Monday, September 25, 2006
L'Est Republicain which reported his 'death'
There has been a surge of speculation as to the fate of America’s most wanted this weekend after the publication of an article in a French newspaper. The article published in L'Est Republicain reported that the head of al-Qaeda was dead. Usama bin Laden, Osama bin Laden or Oussama bin Laden [there is no definitive spelling of his name (أسامة بن لادن) in the west] had, according to the article, succumb to a water-born disease, namely typhoid. The paper cited “Usually reliable sources” which indicated the Saudi security services had spotted the militant Islamist leader in Pakistan on 23rd August 2006. The report went on to say that bin Laden was suffering “partial paralysis of his lower limbs” and that the situation was such that “medical care would be impossible”.
Confirmation of his death
However there is still uncertainty as to whether the fugitive is dead or alive. The “usually reliable source” said that the Saudi security services received a report of his death on the 4th September 2006, but were awaiting further details before announcing the death officially. The collected intelligence by the French Secret Service [DGSE] was, according to L’Est Republicain, reported to the highest French authorities. The US has refused to make any official comment on the reports, Condoleezza Rice saying only, “No comment, and no knowledge”. And the French Prime Minister, Jacques Chirac, was seemingly more incensed by the leak of information and called for an immediate inquiry. CNN could only add to the rumours and speculation by quoting an un-named Saudi security source which indicated that they were aware that bin Laden had a ‘water-born disease’ but could no say whether he had died. But the BBC reported the Saudi authorities as saying they had no evidence of the terrorist’s demise. "The Kingdom of Saudi Arabia has no evidence to support recent media reports that Osama Bin Laden is dead," the Saudi government said. And Pakistan's ambassador to the US, Mahmud Ali Durrani told BBC News 24 that he doubted the claims were true. "It would be very nice to confirm that he is dead - in Pakistan, Afghanistan, New York or wherever, but I think such claims are unsubstantiated." Whether or not Osama bin Laden is dead, the War on Terror continues, as does the ‘global jihadism’ which according to one report in the New York Times suggested that the War in Iraq had exacerbated. The report said, “The Iraq war has made the overall terrorism problem worse.” At least 9 died in the most recent bombings in Baghdad [CNN], and recent UN figures showed more than 6,000 had died in terror attacks in July and August. Coalition losses also continue to rise with total losses now hitting 2,937. Afghanistan fairs little better with increased attacks on coalition forces, civilians and Afghan officials. On Monday a top Afghan official was killed by gunmen [BBC] and last week 19 construction workers were killed in a bomb blast [BBC]. At least 35 coalition troops have died in September thus far, six more for the whole of August. It brings the total losses to 483 since 2001.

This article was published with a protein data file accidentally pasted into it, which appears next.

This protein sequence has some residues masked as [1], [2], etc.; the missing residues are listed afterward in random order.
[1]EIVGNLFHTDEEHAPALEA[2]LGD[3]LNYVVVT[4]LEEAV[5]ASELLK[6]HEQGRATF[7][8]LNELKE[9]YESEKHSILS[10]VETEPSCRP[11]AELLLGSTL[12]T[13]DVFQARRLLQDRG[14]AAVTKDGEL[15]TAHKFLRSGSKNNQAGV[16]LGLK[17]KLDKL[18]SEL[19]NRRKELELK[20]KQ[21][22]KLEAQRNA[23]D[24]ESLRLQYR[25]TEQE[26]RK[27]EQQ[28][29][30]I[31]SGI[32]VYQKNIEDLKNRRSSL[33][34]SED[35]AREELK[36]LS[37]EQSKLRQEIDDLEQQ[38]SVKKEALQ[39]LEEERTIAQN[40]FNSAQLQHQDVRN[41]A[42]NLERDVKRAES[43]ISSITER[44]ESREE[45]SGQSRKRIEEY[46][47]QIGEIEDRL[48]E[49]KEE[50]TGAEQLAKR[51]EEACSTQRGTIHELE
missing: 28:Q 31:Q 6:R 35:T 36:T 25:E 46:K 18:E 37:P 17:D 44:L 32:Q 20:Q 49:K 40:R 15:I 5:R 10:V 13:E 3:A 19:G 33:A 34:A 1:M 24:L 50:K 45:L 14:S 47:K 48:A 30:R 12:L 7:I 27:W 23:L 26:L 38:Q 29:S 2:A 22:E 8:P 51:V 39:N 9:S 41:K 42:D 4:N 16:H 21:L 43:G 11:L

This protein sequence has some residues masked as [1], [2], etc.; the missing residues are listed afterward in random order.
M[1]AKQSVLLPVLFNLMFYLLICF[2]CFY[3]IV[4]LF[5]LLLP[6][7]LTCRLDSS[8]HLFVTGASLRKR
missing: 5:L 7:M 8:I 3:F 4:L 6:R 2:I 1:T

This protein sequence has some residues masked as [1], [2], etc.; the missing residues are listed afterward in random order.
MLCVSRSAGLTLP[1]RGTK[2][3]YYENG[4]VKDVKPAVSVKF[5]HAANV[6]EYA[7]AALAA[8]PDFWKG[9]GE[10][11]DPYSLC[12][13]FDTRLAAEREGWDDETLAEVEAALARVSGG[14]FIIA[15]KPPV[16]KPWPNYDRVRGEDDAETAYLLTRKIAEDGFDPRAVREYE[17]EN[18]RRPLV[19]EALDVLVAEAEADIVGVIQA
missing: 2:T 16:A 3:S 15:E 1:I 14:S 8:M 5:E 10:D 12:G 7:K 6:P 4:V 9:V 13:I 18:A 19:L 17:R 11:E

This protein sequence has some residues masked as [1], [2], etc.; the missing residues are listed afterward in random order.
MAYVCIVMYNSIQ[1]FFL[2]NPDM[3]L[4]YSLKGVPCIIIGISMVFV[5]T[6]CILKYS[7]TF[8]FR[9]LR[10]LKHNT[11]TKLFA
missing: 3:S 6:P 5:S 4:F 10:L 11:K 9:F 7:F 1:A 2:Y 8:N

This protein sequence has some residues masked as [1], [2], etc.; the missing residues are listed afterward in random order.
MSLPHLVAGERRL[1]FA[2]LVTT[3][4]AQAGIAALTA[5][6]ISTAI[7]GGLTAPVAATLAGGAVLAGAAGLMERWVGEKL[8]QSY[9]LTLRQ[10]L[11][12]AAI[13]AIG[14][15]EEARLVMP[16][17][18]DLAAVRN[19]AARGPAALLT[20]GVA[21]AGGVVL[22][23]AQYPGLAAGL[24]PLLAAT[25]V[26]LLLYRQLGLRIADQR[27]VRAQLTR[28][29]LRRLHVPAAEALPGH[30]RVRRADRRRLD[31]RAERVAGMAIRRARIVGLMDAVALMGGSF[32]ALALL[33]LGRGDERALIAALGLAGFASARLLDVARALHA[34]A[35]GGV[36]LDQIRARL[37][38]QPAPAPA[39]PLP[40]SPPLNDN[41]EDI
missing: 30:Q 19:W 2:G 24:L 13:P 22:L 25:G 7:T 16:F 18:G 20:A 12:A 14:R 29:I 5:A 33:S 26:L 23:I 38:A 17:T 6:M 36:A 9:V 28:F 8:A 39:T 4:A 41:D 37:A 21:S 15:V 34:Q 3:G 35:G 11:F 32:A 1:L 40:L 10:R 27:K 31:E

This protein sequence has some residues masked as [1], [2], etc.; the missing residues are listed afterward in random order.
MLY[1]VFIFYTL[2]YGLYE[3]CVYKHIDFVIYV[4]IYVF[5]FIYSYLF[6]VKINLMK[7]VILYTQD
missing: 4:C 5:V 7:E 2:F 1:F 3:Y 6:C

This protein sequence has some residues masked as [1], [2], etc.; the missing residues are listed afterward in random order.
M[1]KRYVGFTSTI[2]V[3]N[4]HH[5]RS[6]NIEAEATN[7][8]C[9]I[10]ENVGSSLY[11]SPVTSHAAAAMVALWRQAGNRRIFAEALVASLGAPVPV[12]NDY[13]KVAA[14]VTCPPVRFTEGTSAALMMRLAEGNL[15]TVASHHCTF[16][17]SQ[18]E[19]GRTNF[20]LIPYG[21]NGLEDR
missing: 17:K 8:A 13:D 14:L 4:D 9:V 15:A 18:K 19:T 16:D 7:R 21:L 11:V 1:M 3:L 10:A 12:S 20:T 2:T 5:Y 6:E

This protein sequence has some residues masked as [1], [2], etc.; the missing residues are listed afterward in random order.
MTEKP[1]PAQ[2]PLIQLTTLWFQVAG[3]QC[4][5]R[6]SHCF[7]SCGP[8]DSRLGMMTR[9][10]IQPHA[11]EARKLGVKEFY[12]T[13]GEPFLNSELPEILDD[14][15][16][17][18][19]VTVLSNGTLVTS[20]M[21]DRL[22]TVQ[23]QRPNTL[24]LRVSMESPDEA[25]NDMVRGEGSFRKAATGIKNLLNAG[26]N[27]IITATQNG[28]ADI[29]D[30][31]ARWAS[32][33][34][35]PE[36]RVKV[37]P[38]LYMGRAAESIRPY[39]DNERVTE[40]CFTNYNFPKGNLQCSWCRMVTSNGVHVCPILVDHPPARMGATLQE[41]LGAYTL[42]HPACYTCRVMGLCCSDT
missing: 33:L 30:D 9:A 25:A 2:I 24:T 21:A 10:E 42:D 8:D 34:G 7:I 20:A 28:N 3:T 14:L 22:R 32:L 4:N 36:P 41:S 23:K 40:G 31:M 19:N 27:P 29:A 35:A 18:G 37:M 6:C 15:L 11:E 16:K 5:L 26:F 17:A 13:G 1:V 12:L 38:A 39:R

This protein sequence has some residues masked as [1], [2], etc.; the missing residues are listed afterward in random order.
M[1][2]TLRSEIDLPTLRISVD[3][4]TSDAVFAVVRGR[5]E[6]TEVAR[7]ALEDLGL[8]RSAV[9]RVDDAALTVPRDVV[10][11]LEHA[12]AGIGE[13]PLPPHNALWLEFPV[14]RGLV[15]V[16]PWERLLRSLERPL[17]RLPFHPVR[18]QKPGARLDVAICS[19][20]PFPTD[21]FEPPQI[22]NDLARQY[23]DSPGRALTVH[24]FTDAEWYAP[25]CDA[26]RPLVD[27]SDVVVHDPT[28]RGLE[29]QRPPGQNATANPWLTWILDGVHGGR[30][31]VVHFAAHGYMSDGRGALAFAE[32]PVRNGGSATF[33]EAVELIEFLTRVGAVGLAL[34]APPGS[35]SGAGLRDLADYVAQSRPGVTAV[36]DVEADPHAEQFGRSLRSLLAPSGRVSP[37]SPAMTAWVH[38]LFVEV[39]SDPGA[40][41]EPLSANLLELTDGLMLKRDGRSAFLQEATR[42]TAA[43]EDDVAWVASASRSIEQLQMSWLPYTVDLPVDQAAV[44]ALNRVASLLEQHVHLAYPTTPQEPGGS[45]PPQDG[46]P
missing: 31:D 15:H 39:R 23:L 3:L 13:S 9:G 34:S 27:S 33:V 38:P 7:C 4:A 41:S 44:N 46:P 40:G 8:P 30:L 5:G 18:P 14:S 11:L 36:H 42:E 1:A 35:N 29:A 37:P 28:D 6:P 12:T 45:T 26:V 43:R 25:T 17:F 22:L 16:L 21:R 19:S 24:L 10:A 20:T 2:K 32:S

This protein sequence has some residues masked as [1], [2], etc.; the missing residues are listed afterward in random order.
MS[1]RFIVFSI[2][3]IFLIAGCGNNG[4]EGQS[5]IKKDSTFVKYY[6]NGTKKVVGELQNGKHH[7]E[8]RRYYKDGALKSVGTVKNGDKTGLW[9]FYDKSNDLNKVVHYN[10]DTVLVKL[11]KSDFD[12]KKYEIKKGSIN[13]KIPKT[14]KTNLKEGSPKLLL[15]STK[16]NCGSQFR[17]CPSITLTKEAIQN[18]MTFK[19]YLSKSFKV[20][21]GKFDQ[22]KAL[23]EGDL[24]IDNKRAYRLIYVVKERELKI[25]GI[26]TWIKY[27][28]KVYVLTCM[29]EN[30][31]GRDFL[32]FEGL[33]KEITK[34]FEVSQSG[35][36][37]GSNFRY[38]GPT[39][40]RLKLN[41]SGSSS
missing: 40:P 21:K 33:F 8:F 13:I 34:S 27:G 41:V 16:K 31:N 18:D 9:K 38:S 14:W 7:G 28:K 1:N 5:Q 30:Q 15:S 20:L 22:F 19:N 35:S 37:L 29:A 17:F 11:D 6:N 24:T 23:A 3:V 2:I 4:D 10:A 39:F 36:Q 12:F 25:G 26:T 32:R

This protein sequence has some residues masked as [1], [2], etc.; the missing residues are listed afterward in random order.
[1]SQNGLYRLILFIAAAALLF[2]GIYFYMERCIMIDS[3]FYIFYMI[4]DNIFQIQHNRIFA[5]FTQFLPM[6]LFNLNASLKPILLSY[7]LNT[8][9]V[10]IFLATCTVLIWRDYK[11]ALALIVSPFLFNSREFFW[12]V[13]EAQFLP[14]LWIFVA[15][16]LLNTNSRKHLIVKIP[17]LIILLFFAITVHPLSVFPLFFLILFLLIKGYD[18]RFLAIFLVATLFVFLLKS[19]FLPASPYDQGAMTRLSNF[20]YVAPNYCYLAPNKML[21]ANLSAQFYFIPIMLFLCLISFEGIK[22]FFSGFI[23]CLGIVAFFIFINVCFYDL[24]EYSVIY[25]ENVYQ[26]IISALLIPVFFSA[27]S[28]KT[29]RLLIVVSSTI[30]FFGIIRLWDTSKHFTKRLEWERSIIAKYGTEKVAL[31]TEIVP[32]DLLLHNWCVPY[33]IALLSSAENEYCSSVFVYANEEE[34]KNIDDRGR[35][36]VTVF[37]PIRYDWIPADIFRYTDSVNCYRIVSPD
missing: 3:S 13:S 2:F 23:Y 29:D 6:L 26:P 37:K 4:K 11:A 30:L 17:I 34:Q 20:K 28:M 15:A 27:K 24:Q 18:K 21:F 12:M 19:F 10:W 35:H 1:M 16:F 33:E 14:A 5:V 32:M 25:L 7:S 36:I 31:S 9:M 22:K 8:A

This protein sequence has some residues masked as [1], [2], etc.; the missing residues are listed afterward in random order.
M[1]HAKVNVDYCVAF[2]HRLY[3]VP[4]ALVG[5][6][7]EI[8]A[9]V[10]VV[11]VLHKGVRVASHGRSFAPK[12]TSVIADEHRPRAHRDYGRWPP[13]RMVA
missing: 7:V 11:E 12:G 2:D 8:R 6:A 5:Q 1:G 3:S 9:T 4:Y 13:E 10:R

Thursday, September 21, 2006
Opposing views - UN General Assembly, a war of words
Three days of speeches have made interesting viewing as world leaders and their representatives have attacked each other. Day one started with a speech from US President George W Bush [BBC]. His speech was filled with his continued attacks on Iran and a defence on the continued War on Terror. "A world beyond terror where the extremists are marginalised by the peaceful majority" is in reach the President said. Of Iran he said that they “must abandon its nuclear weapons policy.”